We launched discussions with an industrial dairy man about why we can’t get raw milk and while he talked a lot about safety, we talked a lot about how the dairy idea of safety and our idea of safety are two different things. And we want to know where we can turn to, maybe, get our voice heard.

And we learned that industrial farmers are often terrorized in their homes by “well-meaning” foodies who commit violence, vandalism and other hate crimes in the name of saving the food supply. Scary but true.

In other words, we started learning what the other side is thinking — and that they were, in fact, thinking — and we realized that what seems to be missing in the food dialogue is active conversation with people who don’t agree with each other.

We’re not talking about groups of people setting out to educate the other side. We definitely are not talking about getting the propaganda right. We’re talking about actual dialogue. The kind that sparks new ideas, broader thinking and maybe even builds some new communities.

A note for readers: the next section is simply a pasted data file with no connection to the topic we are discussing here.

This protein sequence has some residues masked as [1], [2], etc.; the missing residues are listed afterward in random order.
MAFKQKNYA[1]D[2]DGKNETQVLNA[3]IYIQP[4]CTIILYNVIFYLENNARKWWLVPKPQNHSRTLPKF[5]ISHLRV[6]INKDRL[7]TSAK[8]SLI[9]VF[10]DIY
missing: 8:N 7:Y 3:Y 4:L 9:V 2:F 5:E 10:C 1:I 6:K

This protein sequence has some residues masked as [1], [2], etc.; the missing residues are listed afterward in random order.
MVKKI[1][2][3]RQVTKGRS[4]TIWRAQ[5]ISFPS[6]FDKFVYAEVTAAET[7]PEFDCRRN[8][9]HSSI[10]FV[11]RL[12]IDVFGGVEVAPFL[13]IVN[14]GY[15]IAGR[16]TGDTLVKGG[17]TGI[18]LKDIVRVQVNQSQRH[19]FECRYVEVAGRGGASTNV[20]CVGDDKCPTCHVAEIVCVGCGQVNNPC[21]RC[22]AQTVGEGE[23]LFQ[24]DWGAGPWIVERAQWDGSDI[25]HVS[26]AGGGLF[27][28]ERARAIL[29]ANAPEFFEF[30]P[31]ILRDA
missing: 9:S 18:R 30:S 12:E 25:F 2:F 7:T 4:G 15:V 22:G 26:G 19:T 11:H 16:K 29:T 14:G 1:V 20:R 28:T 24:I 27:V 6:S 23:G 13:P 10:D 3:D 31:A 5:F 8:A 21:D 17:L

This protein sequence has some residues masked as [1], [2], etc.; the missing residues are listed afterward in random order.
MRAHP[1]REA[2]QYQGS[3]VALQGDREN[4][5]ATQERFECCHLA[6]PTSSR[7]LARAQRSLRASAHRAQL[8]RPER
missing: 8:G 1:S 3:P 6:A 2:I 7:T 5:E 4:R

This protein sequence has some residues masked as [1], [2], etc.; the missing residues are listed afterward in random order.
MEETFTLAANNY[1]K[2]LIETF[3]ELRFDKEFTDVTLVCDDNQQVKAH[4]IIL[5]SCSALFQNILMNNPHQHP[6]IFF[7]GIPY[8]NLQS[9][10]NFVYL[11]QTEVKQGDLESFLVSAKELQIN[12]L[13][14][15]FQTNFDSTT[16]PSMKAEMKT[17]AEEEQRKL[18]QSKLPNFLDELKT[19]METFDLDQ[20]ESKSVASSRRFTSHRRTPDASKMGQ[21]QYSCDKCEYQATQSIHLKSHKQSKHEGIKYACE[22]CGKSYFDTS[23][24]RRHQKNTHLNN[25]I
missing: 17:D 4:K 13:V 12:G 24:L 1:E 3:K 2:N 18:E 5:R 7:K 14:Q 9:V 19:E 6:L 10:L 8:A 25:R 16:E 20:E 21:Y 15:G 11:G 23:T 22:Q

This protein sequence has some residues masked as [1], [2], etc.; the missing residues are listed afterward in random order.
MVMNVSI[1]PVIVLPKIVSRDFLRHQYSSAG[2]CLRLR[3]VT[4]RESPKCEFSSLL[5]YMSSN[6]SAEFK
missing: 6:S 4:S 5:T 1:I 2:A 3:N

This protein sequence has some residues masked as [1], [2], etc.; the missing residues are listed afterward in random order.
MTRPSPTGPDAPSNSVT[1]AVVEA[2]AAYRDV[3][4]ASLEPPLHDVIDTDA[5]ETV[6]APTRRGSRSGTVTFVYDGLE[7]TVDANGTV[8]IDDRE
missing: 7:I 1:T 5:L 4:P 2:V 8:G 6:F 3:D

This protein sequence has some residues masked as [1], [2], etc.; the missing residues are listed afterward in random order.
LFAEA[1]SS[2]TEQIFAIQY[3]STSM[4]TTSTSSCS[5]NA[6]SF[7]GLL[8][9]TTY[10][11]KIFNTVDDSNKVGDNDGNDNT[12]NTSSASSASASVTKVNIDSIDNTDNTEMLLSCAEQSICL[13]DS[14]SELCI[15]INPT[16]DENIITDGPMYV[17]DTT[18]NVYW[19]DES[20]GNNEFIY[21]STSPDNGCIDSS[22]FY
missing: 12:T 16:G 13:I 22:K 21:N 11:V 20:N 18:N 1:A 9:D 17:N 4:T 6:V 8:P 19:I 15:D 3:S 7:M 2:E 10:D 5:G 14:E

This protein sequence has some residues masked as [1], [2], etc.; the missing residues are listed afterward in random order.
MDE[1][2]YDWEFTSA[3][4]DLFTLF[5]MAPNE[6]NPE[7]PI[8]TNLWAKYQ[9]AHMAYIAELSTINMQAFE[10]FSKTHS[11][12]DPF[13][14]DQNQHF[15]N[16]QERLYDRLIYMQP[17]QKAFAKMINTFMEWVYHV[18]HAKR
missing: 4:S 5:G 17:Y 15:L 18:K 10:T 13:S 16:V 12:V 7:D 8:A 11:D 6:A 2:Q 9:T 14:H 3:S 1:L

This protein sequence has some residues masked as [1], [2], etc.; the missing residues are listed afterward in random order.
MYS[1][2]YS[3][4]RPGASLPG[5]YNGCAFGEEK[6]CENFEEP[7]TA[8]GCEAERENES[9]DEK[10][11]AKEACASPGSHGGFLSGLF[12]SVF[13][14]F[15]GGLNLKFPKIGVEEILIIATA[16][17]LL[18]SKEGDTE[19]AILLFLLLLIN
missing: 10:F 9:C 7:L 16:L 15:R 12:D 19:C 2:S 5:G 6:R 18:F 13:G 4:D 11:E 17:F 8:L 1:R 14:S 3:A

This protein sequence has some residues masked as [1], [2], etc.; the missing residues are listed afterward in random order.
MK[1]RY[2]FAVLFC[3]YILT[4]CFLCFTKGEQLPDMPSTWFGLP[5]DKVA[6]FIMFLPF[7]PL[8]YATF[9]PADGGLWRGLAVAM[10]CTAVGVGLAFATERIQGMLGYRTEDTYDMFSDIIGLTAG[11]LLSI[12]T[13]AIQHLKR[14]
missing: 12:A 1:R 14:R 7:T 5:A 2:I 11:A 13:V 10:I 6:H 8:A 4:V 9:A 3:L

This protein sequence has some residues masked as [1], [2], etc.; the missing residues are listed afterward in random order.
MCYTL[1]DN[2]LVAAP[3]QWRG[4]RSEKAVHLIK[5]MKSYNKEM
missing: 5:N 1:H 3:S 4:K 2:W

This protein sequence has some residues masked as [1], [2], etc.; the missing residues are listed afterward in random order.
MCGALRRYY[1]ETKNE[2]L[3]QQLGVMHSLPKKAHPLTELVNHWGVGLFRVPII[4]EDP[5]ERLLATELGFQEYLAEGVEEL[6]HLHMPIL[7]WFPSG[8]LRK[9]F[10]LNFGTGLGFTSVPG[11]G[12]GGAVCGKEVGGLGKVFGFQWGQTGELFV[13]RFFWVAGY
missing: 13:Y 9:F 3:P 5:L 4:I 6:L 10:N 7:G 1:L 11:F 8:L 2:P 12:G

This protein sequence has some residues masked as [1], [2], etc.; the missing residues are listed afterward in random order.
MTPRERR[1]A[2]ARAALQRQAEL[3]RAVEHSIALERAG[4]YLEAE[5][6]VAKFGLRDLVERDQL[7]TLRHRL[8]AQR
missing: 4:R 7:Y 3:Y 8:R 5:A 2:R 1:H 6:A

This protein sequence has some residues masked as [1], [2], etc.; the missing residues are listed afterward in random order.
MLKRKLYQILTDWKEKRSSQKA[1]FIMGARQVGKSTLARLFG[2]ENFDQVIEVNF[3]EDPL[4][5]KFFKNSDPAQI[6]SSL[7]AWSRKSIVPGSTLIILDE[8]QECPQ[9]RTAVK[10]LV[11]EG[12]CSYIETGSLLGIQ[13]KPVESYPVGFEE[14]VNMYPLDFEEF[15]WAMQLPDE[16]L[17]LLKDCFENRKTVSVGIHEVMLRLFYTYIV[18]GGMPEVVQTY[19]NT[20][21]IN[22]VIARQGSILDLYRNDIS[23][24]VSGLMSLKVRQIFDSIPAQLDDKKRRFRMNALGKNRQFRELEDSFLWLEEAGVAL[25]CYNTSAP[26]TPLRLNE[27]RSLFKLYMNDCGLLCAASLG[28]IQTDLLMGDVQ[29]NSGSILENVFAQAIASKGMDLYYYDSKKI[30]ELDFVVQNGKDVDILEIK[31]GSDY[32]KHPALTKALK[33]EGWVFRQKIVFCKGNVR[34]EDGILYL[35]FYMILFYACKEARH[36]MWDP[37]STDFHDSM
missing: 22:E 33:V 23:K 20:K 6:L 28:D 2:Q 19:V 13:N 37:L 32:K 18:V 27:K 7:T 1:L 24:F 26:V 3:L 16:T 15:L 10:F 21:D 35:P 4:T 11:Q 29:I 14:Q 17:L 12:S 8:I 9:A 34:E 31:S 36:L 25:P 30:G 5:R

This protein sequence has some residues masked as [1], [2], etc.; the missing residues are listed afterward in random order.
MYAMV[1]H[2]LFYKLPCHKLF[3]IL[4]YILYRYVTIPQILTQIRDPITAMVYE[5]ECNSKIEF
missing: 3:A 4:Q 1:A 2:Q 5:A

Because in a world where one Obama is greenlighting GMOs while the other is promoting a family garden, we believe it might be time for all of us to take a step back and learn. Time to unravel the crazy contradictions, to wade through the misinformation and disinformation and get to the bottom of the hypocrisies we all have about our food supply.

Our goal is to at least understand where our food supply went off the rails and how we are supposed to live — and make good decisions about what we eat — within the bubbling mess.

After all, it can become a little difficult to make the right decisions when the answers to just about all the questions are murky and complicated. Heck, we’d venture that even the questions are essentially murky and complicated.

So, we decided to start a project.

The idea is pretty simple: start sorting out the questions, meet with the people in our food community that can give us some answers, experience first hand the realities of food, and build a platform for people on all sides of the conversation to come together and discuss those questions and answers.